Jim then references his own legal challenges due to Dipset. “I put everything on the line for this, and I took it with a smile. Even when niggas doubted and downed me, even when I was on trial and niggas told me to take the plea. What plea! We don’t take pleas, nigga! Ya heard! And by the grace of God the trial gets dismissed, ’cause they ain’t find enough evidence, of a shootout, that happened Uptown, over Cam’ron!” With a lengthy rap-sheet, the BX native and Harlem representative argues, “Every time you see me in the news, it was over Diplomats! When I get sued and shit like that, it was over Diplomats! When I’m kickin’ ass…when I come to the club 30 deep, it did what? It made The Diplomats look good! When I’m bangin’ Blood, it was good for them, right? It was good when it was good for them, ya heard? When it wasn’t good for them, oh, don’t nobody want to be part of the Bloods. But when the Bloods became poppin’ [and came with] notoriety [The Diplomats] wanted to turn Blood.” He comes back to Cam’ron’s December statements. “So when people get on this radio and try to discredit me in any fashion, I don’t do that.” Jim still compliments his onetime brothers. “Juelz still my favorite rapper to this day; I told him that ever since I met him at age 16.”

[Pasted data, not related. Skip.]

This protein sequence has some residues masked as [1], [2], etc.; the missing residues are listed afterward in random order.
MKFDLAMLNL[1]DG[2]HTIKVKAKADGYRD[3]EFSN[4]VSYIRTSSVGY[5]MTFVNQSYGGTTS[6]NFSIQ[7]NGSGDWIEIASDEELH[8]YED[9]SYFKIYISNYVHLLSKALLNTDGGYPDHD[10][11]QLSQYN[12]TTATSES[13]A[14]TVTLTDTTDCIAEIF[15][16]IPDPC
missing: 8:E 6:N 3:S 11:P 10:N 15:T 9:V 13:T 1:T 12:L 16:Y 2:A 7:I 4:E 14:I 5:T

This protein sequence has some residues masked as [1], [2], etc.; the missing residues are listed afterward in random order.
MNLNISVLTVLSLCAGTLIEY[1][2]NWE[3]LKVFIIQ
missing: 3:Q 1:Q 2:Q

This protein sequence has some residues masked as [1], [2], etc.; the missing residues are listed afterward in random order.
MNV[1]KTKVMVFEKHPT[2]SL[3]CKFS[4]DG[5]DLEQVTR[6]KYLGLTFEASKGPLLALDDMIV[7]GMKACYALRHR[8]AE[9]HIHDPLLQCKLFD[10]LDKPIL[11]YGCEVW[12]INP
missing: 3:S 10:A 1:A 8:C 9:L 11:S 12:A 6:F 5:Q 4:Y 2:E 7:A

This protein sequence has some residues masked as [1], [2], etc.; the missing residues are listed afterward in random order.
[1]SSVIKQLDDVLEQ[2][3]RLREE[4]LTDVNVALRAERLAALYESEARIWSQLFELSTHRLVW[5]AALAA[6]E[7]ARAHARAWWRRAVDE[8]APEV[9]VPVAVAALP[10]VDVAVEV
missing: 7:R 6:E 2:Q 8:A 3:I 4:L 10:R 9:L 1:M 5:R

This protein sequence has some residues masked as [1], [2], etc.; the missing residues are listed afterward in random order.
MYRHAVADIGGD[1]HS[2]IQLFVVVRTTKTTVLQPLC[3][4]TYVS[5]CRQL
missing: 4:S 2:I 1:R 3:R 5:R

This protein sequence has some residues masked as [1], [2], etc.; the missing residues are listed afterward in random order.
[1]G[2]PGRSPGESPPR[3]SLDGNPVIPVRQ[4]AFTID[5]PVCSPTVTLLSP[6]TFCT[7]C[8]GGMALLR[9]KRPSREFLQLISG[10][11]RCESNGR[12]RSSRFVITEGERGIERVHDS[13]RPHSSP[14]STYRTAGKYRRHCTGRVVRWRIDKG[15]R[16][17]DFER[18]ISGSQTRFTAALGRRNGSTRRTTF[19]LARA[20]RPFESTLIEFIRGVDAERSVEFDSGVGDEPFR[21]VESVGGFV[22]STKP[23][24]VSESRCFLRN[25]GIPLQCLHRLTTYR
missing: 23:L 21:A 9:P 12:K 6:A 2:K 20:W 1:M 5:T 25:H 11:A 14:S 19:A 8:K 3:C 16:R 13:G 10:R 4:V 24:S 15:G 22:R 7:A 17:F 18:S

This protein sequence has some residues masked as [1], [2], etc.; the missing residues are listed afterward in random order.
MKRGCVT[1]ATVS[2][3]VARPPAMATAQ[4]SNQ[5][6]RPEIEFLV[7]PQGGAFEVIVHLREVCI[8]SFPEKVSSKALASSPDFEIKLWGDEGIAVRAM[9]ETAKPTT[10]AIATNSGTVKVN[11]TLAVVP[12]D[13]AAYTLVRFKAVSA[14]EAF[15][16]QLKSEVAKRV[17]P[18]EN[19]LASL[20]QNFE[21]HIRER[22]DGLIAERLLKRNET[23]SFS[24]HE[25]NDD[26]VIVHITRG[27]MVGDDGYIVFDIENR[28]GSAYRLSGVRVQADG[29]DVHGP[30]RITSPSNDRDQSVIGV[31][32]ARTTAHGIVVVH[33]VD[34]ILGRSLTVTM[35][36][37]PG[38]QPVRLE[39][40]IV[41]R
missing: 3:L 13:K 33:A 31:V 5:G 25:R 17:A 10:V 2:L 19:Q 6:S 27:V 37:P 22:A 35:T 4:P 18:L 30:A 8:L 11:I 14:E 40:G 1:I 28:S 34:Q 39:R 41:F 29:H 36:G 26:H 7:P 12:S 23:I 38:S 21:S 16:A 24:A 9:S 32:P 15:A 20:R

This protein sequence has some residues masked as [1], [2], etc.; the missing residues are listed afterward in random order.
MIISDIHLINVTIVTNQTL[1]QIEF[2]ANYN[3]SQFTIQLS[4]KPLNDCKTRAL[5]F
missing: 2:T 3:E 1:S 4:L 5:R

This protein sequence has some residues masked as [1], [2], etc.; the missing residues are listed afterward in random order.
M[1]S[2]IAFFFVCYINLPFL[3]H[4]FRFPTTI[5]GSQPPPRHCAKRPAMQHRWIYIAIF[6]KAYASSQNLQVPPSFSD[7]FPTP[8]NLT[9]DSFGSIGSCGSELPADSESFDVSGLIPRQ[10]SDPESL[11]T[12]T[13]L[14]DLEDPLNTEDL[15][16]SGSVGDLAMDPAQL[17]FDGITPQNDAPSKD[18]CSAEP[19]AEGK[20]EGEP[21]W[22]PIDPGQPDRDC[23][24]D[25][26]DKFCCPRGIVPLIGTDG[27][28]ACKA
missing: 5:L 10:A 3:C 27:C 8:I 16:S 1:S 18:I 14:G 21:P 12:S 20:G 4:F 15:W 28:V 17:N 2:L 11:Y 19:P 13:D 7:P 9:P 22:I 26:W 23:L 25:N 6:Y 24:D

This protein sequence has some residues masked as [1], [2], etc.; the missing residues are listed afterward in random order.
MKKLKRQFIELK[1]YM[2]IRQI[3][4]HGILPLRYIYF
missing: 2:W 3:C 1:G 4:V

The MC blames ego for the demise of The Diplomats. This decade, the original four signed with Interscope Records and were photographed in the studio with Dr. Dre. No music released, despite the Dips’ first major label deal since Roc-A-Fella.
Over the next 30 minutes, Jim and Flex discuss the emerging solo career of Jim Jones. He recalls some distance when The Diplomats (and Jim as an artist) signed with Koch Records (nka eOne Entertainment). Jim says that between his changing lawyers from Cam’ron’s attorney to the same lawyer 50 Cent used caused friction. Furthermore, the success of 2006’s “We Fly High (Ballin’)” (which Jones says made his label $27 million dollars) caused jealousy on Cam’ron’s part. While in the video, Cam’ did not rap on the smash hit’s remix. Instead, Juelz Santana, T.I., and Young Dro appeared.